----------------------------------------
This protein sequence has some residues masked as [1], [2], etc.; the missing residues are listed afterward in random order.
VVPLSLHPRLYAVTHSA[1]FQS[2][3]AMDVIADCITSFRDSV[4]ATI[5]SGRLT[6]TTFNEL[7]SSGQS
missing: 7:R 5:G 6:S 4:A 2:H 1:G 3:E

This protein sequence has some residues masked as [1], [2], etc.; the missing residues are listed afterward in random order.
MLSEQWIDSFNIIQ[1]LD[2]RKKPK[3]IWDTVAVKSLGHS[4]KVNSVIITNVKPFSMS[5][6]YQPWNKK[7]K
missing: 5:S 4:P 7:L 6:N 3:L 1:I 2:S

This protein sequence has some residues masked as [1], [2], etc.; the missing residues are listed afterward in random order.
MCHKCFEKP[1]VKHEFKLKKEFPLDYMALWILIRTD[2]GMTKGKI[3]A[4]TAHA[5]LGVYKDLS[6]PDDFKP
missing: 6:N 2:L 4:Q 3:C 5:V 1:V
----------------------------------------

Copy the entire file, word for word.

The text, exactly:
This protein sequence has some residues masked as [1], [2], etc.; the missing residues are listed afterward in random order.
VVPLSLHPRLYAVTHSA[1]FQS[2][3]AMDVIADCITSFRDSV[4]ATI[5]SGRLT[6]TTFNEL[7]SSGQS
missing: 7:R 5:G 6:S 4:A 2:H 1:G 3:E

This protein sequence has some residues masked as [1], [2], etc.; the missing residues are listed afterward in random order.
MLSEQWIDSFNIIQ[1]LD[2]RKKPK[3]IWDTVAVKSLGHS[4]KVNSVIITNVKPFSMS[5][6]YQPWNKK[7]K
missing: 5:S 4:P 7:L 6:N 3:L 1:I 2:S

This protein sequence has some residues masked as [1], [2], etc.; the missing residues are listed afterward in random order.
MCHKCFEKP[1]VKHEFKLKKEFPLDYMALWILIRTD[2]GMTKGKI[3]A[4]TAHA[5]LGVYKDLS[6]PDDFKP
missing: 6:N 2:L 4:Q 3:C 5:V 1:V